Mention “the steel city,” and immediately, everyone knows you’re talking about Pittsburgh, PA. “Music City, USA” is another way of identifying Nashville, TN. And there’s no city as windy as Chicago. Even if you’ve never been there, the large streetlamps, shaped like those delicious chocolate candy “kisses,” leave no doubt that you’re in Hershey, PA. At one time, the name--Richmond, VA—appeared on just about every carton and pack of cigarettes. Is there anything as delicious on any holiday table as a Smithfield [VA] ham? And although they may have fallen on hard times, Detroit IS “the motor city.”

Why the geography lesson? These, cities (and many others) are linked forever with a product or physical characteristic that calls for no other clues as to its identity.

The physical reminders of Rocky Mount’s legacy however, are rapidly disappearing—its railroad heritage. The friendly picturesque All-American town that straddled the double main line tracks of Champion McDowell Davis’ great Atlantic Coast Line Railroad is fast becoming a fleeting memory. Once home to thousands of skilled machinists, electricians, black smiths, laborers and others, who kept the lights glowing ‘round the clock at the sprawling Emerson Shops complex, armies of brakemen, conductors, firemen and engineers who stoked the fires of hungry steam locomotives or made up and took apart trains of valuable manufactured goods and precious agricultural commodities, Rocky Mount appears amicable to forgetting why it was born and the reason it was one of the most important rail junctions on the east coast of the United States.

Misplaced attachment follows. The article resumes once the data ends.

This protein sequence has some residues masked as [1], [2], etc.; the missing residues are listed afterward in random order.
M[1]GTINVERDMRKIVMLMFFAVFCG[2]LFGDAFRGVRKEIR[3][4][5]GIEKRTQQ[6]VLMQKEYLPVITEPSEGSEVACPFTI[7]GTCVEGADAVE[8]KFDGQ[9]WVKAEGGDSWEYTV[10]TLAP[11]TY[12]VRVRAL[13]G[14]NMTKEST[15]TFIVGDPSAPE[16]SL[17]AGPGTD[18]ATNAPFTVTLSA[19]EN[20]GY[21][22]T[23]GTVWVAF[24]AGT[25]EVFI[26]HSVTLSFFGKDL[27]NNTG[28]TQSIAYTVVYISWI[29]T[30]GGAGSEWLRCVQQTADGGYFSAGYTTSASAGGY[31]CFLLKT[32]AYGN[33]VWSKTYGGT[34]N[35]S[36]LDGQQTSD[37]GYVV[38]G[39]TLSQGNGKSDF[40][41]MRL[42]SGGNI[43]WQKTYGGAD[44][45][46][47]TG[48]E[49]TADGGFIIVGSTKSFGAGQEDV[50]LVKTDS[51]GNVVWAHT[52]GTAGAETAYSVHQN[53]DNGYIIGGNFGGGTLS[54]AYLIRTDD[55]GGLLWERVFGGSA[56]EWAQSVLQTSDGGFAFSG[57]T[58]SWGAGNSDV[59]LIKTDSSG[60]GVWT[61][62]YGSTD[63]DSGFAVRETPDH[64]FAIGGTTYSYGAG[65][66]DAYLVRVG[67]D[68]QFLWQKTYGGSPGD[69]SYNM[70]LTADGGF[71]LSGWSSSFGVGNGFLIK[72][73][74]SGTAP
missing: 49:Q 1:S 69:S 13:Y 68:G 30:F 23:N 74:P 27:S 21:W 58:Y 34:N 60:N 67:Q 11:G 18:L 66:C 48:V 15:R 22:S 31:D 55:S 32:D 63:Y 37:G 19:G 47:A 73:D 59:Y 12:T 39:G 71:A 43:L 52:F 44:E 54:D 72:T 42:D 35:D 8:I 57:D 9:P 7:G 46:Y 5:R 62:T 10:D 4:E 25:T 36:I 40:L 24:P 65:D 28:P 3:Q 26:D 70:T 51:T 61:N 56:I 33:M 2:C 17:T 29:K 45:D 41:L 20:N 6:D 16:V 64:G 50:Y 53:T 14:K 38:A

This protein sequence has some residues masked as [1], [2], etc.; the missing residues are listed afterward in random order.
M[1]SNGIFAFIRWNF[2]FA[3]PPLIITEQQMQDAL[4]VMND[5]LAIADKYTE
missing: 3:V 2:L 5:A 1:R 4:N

Oh, Rocky Mount isn’t alone. Altoona, PA, Huntington, WV and Omaha, NB are other towns that came into existence because the gods of railroading identified a vacant parcel of land located at just the right distance between two other points on a railroad map, picked it up, breathed life into its lungs and gave birth to it. Steel rails fed it, clothed it and caused its heart to beat vibrantly for many, many years. Only those who sold railroad workers their clothes, their groceries, their automobiles, and others who taught their children to read and write, fixed their appliances and paved their streets didn’t work for the railroad directly, but owed their own livelihoods to it.

But while some of these other towns were able to adapt their facilities to grow and expand, thus insuring their importance and long term viability, Rocky Mount was just too close to Richmond, too close to Florence. Its shops weren’t as modern as those in Waycross or Jacksonville. The winds that used to blow across the bridge yard and echo off the walls of the shops where hundreds of passenger and freight cars were built, where the ACL’s entire fleet of Electro Motive diesels and steam engines were rebuilt, are now vacant. Where thousands of workers once whistled on their way to the erecting bay, the tall grass now sings a sad lonely wail.